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Itinera Petri: Flammae Ducant: Liber Primus (Latin Edition) (Latin) Paperback – Large Print, September 27, 2015
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Patrick's prose is written for an intermediate-level Latin student. Students who have had exposure to basic Latin grammar can read this text with a degree of fluency. His sentences are clear and straightforward, and the plot will engage students right from the beginning. The characters, without giving any details away, are varied and interesting, and each one provides another twist to the story's development. Limiting the verbs to the 50 Most Important Verbs demonstrates how Latin's vocabulary can express many meanings in different contexts.
Dr. Patrick's contributions to the Latin-teaching and Latin-speaking community have continually influenced instructional strategies and methodology. I have begun to incorporate many of his ideas into my own teaching, and have seen students' ability to understand the language increase. By delivering comprehensible messages to students in the target language, students are more vested in their learning. I hope to use this book in the future with my Latin 3 students, or at least, encourage them to take a copy of it from the class library and read it on their own for enjoyment. Maximas gratias Roberto ago.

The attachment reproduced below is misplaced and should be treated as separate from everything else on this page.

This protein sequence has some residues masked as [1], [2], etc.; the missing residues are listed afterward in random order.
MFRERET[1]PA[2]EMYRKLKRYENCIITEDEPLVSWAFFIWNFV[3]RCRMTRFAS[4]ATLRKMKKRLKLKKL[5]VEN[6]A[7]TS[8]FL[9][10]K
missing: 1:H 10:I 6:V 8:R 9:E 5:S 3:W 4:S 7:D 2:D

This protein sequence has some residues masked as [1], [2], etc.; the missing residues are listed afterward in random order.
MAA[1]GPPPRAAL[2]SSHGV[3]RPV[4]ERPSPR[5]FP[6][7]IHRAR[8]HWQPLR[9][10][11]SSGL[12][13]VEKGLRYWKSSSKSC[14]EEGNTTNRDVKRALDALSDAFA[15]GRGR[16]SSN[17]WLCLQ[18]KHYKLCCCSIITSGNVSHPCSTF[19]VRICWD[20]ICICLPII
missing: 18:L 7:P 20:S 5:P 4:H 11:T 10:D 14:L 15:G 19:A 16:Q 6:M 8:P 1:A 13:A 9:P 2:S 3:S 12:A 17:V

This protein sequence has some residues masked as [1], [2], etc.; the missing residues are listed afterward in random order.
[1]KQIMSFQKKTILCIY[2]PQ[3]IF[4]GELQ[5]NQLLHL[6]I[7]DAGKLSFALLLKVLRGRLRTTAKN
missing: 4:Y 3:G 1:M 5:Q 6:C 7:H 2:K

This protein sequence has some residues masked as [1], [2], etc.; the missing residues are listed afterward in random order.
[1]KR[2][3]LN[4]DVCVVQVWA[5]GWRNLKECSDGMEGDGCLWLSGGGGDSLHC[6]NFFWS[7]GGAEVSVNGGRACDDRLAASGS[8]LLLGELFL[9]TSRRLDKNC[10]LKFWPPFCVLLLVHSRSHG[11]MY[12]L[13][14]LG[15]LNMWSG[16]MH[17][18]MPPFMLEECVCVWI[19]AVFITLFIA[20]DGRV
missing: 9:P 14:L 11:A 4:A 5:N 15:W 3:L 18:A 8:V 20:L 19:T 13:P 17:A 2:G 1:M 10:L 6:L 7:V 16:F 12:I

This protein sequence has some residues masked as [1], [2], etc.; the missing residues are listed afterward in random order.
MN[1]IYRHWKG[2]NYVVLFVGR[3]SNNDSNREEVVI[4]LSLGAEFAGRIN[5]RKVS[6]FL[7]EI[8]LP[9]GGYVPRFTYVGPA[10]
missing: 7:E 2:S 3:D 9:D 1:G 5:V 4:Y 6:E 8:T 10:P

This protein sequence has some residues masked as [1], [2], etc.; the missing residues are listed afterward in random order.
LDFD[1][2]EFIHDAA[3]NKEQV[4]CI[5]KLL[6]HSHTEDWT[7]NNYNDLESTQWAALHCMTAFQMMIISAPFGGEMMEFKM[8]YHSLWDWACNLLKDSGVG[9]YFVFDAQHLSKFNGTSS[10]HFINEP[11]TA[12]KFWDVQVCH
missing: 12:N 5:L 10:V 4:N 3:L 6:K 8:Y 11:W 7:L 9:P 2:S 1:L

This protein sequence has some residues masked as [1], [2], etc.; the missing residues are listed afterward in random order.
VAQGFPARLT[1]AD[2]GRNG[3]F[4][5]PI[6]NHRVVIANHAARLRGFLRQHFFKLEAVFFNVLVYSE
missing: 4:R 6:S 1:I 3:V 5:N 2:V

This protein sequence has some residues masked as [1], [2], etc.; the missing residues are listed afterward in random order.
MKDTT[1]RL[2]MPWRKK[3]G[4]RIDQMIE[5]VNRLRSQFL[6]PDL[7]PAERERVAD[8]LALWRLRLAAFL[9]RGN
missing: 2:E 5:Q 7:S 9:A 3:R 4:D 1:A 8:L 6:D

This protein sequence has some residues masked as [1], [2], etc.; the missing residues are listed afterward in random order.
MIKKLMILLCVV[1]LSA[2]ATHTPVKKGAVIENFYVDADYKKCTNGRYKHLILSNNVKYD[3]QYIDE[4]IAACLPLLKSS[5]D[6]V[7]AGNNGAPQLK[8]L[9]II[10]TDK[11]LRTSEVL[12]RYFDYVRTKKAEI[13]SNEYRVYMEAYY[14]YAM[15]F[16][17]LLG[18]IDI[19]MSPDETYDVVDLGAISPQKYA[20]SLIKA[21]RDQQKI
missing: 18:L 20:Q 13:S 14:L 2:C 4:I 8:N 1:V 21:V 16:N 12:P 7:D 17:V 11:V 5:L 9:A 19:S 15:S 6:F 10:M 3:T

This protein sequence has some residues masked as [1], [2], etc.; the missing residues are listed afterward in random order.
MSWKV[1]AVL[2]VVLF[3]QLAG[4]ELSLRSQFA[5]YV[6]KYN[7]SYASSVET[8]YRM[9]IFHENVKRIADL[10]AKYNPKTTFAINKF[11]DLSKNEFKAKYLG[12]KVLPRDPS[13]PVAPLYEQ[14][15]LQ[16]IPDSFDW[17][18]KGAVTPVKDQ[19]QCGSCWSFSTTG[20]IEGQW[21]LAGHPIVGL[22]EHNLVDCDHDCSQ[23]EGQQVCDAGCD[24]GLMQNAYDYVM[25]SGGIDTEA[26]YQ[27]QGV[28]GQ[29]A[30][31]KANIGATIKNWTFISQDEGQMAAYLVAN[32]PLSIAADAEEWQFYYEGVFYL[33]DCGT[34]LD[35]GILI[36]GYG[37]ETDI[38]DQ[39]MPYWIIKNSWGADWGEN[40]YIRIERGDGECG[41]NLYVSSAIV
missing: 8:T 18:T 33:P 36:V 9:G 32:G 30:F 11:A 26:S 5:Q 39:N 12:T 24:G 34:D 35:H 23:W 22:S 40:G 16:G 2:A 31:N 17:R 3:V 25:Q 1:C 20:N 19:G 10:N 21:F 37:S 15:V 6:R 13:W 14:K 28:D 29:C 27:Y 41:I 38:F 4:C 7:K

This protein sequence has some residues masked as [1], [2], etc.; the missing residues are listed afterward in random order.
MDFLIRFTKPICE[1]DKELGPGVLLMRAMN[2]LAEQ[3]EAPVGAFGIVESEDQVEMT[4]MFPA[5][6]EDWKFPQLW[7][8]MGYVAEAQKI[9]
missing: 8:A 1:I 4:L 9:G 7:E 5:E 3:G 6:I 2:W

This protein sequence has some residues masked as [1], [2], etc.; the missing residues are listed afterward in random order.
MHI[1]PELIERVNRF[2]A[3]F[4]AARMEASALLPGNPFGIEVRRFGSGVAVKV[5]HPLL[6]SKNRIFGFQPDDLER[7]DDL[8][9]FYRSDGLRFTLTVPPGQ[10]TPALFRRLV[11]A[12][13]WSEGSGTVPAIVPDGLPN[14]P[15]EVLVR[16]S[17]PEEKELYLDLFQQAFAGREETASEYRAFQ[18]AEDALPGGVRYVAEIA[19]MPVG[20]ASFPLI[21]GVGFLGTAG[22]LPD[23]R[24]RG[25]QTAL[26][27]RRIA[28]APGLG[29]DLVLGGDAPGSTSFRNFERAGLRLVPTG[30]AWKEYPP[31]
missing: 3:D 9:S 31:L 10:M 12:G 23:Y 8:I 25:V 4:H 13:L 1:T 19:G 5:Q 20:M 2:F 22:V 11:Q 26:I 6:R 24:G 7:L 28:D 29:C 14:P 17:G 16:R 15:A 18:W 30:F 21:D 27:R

It's really not. We never learn enough about Peter to really care about him as a character. His only motivation is to "follow the flames" because a voice in his head told him to. What is his personality? What does he want out of life? What are his passions? We don't know. All we know is that he listens to voices in his head. So he goes on this journey, and encounters various obstacles that could be exciting and dangerous, but the flames take care of everything for him. Fighting a monster? The flames will save you. Meet some sick people? The flames will cure them. There wasn't much suspense or drama to start with, and the fact that Peter does exactly nothing for himself undercuts what little there is.
A minor annoyance is that we don't have a clear idea of where this story is set. Peter's mom owns a house in which family members have individual bedrooms with beds and mirrors, so we're probably not in a Roman villa. Kings and amulets are more commonplace than aspirin, so this probably isn't modern day. It seems like we're in some generically medieval time, but there really aren't enough details to figure out where or when the adventures are happening.
Overall, we have characters we don't care about, going on quests that lack any sense of urgency, in a world we know nothing about.
In terms of Latin, the vocab is understandable, and the grammar isn't overwhelmingly difficult, but the style is repetitive and dull. Basically every sentence has its verb at the end. If you want students to be exposed to the possibilities of the Latin sentence, and how word order can be used to shape emphasis and play with expectations, look elsewhere.
I'd love to see compelling new stories written in Latin. This book didn't live up to my hopes.